Wednesday, November 19, 2008

A HUGE Medical Breakthrough - Stem Cells Used in World's First "Tissue-engineered" Transplant

I've often thought it would be much easier if I could just grow my own replacement liver... and it seems my wish may come true far sooner than expected.

Today's feature article in the British Journal titled, "Clinical Transplantation of a Tissue-engineered Airway," describes how a 30-year-old Colombian woman whose airway was severely damaged by tuberculosis was transplanted with a windpipe (from a deceased donor) that had been altered with the woman's own stem cells. Although the patient has not taken immunosuppressants since her transplant in June 2008, her immune system has not rejected the transplanted windpipe.

What an advancement! Immunosuppressants are life-savers but they exact a tremendous toll and can cause serious side effects, including high blood pressure, kidney damage, liver damage, increased chances of infection or illness, anemia and/or high blood sugar, to name a few (depending on the immunosuppressant). Some of the side effects don't show up for years and transplant patients must take immunosuppressants for the rest of their lives.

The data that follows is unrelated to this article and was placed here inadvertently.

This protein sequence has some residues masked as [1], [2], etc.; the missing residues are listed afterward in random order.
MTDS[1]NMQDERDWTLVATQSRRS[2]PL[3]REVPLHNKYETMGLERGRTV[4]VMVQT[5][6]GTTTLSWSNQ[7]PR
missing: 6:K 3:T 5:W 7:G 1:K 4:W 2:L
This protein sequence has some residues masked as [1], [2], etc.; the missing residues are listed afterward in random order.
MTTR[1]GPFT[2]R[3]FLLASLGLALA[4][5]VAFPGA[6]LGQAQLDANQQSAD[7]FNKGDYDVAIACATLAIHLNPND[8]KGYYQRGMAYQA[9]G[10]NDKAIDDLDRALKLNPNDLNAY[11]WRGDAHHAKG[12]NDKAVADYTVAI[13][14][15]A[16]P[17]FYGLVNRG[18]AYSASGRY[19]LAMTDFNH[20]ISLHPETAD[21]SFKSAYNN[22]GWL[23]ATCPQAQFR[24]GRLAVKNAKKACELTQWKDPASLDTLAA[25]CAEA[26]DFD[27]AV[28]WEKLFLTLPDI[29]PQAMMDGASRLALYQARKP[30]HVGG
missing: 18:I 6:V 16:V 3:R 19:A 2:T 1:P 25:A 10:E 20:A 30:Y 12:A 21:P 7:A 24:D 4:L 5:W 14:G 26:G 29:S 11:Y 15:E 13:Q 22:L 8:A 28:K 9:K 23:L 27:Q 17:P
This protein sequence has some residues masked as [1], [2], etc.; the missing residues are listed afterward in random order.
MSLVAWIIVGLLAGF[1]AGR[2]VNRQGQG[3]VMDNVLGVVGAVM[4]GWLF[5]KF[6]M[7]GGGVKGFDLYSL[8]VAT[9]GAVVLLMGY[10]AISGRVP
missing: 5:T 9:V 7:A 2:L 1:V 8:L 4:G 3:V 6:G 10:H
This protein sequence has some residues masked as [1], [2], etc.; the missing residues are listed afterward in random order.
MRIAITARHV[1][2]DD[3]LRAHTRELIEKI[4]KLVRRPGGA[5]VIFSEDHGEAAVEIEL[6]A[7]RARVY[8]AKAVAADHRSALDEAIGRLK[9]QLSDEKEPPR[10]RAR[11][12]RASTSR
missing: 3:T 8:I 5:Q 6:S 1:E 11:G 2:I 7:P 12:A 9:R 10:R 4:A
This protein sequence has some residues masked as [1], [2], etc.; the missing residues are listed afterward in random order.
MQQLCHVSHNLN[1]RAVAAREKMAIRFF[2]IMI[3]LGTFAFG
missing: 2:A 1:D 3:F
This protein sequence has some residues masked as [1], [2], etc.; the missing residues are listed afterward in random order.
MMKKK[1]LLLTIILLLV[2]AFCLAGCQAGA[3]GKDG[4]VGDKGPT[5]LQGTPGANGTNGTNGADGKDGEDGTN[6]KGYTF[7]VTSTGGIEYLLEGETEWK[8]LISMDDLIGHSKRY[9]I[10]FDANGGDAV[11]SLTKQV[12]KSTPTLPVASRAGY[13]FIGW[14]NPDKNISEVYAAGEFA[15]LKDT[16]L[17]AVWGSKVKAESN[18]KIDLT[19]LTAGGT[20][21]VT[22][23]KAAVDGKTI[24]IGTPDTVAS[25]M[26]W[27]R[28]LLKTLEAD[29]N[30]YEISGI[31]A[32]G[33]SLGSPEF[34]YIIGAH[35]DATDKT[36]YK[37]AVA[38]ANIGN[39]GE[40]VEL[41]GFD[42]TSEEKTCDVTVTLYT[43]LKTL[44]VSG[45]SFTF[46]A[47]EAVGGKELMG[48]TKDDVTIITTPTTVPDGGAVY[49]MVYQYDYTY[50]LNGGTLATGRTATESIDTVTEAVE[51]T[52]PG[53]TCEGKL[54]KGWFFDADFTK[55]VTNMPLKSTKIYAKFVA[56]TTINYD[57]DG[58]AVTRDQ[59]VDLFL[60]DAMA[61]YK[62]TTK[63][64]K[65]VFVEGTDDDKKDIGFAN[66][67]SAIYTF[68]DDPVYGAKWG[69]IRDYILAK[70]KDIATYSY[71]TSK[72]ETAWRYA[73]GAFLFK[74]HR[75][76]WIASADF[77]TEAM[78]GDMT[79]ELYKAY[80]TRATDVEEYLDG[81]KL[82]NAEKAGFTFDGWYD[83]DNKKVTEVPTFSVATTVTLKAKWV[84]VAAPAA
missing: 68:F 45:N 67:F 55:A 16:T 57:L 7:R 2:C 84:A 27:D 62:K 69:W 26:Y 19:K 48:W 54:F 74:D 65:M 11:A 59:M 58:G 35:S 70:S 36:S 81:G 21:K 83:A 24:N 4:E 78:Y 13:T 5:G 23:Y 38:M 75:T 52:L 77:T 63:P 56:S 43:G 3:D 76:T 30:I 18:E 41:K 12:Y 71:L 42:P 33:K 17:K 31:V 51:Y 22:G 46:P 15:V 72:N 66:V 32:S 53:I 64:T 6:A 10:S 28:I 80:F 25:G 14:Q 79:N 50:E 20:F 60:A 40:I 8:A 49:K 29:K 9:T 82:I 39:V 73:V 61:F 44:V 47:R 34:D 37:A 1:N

Congratulations to the physicians, researchers and staff at universities in Barcelona, Spain; Padua and Milan in Italy; Bristol, England; and at the Hospital Clinic in Barcelona, all of whom participated in this ground-breaking procedure. Gracias, grazie and thank you.

1 comment:

Anonymous said...

Hello Jay
My name is Michael Wells and I had a liver transplant Dec 2, 1999 due to chirosis and hep C and my recovery has been excellent. Good work on your blog.
I will celebrate my 9th year by hiking up Apsen Mountain in Colorado on Dec 6th. If you would like to check out the event go to Its sponsored by the Chris Klug foundation. There is little bit of my story on the site. Also Its great about the stem cell treatment. If you would like to check out more about stem cells treamtent go to Stem cell treatment is a form of transplantation in my opinion and maybe with the new adminstation some work can be done in the States. Thank You
Michael Wells